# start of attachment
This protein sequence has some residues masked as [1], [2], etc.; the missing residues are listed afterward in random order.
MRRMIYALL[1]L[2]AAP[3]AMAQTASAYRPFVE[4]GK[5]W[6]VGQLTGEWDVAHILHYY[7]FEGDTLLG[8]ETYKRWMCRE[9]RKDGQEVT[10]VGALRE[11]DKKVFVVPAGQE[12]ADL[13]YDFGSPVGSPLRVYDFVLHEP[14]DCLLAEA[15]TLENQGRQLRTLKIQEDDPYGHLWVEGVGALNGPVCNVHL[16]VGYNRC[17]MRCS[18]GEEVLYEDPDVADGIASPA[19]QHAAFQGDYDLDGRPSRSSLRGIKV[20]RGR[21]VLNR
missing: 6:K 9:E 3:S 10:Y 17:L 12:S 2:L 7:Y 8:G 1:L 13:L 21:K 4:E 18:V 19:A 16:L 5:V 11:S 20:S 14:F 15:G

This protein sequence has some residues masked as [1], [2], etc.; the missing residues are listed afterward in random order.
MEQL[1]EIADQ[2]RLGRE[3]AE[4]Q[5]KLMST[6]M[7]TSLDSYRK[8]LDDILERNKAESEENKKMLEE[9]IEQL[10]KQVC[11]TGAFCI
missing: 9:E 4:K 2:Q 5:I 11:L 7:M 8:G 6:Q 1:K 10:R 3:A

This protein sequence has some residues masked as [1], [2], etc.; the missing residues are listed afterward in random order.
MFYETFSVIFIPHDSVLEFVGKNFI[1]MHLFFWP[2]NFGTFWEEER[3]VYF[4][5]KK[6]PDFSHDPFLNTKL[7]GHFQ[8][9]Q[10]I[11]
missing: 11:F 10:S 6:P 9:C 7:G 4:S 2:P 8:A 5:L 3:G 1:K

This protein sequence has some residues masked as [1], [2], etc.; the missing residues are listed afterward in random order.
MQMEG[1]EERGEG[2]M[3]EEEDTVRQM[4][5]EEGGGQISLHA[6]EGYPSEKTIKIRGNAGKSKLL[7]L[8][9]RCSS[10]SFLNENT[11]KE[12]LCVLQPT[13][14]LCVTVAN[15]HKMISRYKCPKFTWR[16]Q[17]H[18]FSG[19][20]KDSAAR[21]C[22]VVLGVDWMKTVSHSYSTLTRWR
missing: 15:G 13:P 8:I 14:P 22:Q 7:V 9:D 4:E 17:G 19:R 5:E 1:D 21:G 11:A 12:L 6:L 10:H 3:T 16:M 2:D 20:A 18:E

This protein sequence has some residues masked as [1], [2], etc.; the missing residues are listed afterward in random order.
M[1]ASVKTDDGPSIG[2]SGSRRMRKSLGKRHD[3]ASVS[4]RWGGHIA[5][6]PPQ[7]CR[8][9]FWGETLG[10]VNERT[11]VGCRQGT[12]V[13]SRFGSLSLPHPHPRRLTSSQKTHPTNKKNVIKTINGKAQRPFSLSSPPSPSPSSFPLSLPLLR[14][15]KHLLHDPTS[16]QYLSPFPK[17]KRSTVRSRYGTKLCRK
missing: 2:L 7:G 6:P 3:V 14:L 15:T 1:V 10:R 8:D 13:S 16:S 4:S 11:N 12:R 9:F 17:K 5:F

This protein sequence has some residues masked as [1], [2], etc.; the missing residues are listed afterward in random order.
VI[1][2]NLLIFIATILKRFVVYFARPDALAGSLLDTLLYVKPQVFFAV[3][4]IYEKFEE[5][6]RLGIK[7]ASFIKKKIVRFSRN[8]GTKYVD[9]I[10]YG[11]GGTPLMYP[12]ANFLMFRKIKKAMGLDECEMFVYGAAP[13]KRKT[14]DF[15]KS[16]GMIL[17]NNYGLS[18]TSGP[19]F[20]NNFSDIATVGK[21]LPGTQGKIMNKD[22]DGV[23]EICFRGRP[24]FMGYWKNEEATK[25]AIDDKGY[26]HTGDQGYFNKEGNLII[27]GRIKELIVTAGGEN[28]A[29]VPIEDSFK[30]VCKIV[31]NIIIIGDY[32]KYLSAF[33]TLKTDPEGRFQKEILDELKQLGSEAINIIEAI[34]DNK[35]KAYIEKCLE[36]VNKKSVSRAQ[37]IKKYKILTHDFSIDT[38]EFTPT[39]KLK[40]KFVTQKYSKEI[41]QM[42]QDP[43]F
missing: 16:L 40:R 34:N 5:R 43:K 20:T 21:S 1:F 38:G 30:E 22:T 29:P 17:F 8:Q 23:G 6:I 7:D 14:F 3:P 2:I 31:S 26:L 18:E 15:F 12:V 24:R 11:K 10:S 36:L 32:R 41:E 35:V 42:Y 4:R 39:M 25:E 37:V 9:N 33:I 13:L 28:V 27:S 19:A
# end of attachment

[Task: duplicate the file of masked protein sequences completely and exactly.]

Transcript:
This protein sequence has some residues masked as [1], [2], etc.; the missing residues are listed afterward in random order.
MRRMIYALL[1]L[2]AAP[3]AMAQTASAYRPFVE[4]GK[5]W[6]VGQLTGEWDVAHILHYY[7]FEGDTLLG[8]ETYKRWMCRE[9]RKDGQEVT[10]VGALRE[11]DKKVFVVPAGQE[12]ADL[13]YDFGSPVGSPLRVYDFVLHEP[14]DCLLAEA[15]TLENQGRQLRTLKIQEDDPYGHLWVEGVGALNGPVCNVHL[16]VGYNRC[17]MRCS[18]GEEVLYEDPDVADGIASPA[19]QHAAFQGDYDLDGRPSRSSLRGIKV[20]RGR[21]VLNR
missing: 6:K 9:E 3:S 10:Y 17:L 12:S 2:L 7:Y 8:G 1:L 13:L 21:K 4:E 18:V 19:A 16:L 5:V 11:S 20:S 14:F 15:G

This protein sequence has some residues masked as [1], [2], etc.; the missing residues are listed afterward in random order.
MEQL[1]EIADQ[2]RLGRE[3]AE[4]Q[5]KLMST[6]M[7]TSLDSYRK[8]LDDILERNKAESEENKKMLEE[9]IEQL[10]KQVC[11]TGAFCI
missing: 9:E 4:K 2:Q 5:I 11:L 7:M 8:G 6:Q 1:K 10:R 3:A

This protein sequence has some residues masked as [1], [2], etc.; the missing residues are listed afterward in random order.
MFYETFSVIFIPHDSVLEFVGKNFI[1]MHLFFWP[2]NFGTFWEEER[3]VYF[4][5]KK[6]PDFSHDPFLNTKL[7]GHFQ[8][9]Q[10]I[11]
missing: 11:F 10:S 6:P 9:C 7:G 4:S 2:P 8:A 5:L 3:G 1:K

This protein sequence has some residues masked as [1], [2], etc.; the missing residues are listed afterward in random order.
MQMEG[1]EERGEG[2]M[3]EEEDTVRQM[4][5]EEGGGQISLHA[6]EGYPSEKTIKIRGNAGKSKLL[7]L[8][9]RCSS[10]SFLNENT[11]KE[12]LCVLQPT[13][14]LCVTVAN[15]HKMISRYKCPKFTWR[16]Q[17]H[18]FSG[19][20]KDSAAR[21]C[22]VVLGVDWMKTVSHSYSTLTRWR
missing: 15:G 13:P 8:I 14:P 22:Q 7:V 9:D 4:E 17:G 19:R 5:E 1:D 21:G 11:A 12:L 6:L 10:H 3:T 16:M 2:D 20:A 18:E

This protein sequence has some residues masked as [1], [2], etc.; the missing residues are listed afterward in random order.
M[1]ASVKTDDGPSIG[2]SGSRRMRKSLGKRHD[3]ASVS[4]RWGGHIA[5][6]PPQ[7]CR[8][9]FWGETLG[10]VNERT[11]VGCRQGT[12]V[13]SRFGSLSLPHPHPRRLTSSQKTHPTNKKNVIKTINGKAQRPFSLSSPPSPSPSSFPLSLPLLR[14][15]KHLLHDPTS[16]QYLSPFPK[17]KRSTVRSRYGTKLCRK
missing: 2:L 7:G 6:P 3:V 14:L 15:T 1:V 10:R 8:D 13:S 16:S 4:S 11:N 12:R 9:F 17:K 5:F

This protein sequence has some residues masked as [1], [2], etc.; the missing residues are listed afterward in random order.
VI[1][2]NLLIFIATILKRFVVYFARPDALAGSLLDTLLYVKPQVFFAV[3][4]IYEKFEE[5][6]RLGIK[7]ASFIKKKIVRFSRN[8]GTKYVD[9]I[10]YG[11]GGTPLMYP[12]ANFLMFRKIKKAMGLDECEMFVYGAAP[13]KRKT[14]DF[15]KS[16]GMIL[17]NNYGLS[18]TSGP[19]F[20]NNFSDIATVGK[21]LPGTQGKIMNKD[22]DGV[23]EICFRGRP[24]FMGYWKNEEATK[25]AIDDKGY[26]HTGDQGYFNKEGNLII[27]GRIKELIVTAGGEN[28]A[29]VPIEDSFK[30]VCKIV[31]NIIIIGDY[32]KYLSAF[33]TLKTDPEGRFQKEILDELKQLGSEAINIIEAI[34]DNK[35]KAYIEKCLE[36]VNKKSVSRAQ[37]IKKYKILTHDFSIDT[38]EFTPT[39]KLK[40]KFVTQKYSKEI[41]QM[42]QDP[43]F
missing: 16:L 40:R 34:N 5:R 43:K 20:T 21:S 1:F 38:G 30:E 22:T 29:P 17:F 8:Q 23:G 6:I 7:D 14:F 3:P 2:I 31:S 26:L 18:E 15:F 12:V 24:R 11:K 10:S 36:L 32:R 41:E 35:V 42:Y 4:R 39:M 25:E 37:V 9:N 33:I 13:L 28:V 27:S 19:A